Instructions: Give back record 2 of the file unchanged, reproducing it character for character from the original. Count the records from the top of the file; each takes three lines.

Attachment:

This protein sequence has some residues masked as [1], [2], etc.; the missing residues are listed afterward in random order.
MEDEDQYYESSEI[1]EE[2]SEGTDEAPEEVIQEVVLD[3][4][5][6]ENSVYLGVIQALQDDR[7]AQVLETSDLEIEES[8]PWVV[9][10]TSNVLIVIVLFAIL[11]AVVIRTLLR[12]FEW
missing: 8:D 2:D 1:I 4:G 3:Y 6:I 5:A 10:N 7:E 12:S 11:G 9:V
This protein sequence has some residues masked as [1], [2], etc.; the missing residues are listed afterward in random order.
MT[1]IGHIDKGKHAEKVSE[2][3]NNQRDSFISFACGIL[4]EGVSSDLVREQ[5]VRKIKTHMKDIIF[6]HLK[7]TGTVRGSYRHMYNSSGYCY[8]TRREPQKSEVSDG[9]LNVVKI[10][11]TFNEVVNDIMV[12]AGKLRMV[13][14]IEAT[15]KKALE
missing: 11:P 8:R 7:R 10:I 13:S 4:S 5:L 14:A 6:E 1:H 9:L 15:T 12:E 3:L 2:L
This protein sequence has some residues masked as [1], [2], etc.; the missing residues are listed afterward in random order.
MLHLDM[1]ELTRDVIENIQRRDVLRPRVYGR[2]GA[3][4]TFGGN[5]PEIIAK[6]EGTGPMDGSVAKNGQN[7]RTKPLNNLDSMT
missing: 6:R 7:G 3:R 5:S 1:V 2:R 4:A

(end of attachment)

This protein sequence has some residues masked as [1], [2], etc.; the missing residues are listed afterward in random order.
MT[1]IGHIDKGKHAEKVSE[2][3]NNQRDSFISFACGIL[4]EGVSSDLVREQ[5]VRKIKTHMKDIIF[6]HLK[7]TGTVRGSYRHMYNSSGYCY[8]TRREPQKSEVSDG[9]LNVVKI[10][11]TFNEVVNDIMV[12]AGKLRMV[13][14]IEAT[15]KKALE
missing: 11:P 8:R 7:R 10:I 13:S 4:S 5:L 14:A 6:E 1:H 9:L 15:T 12:E 3:L 2:L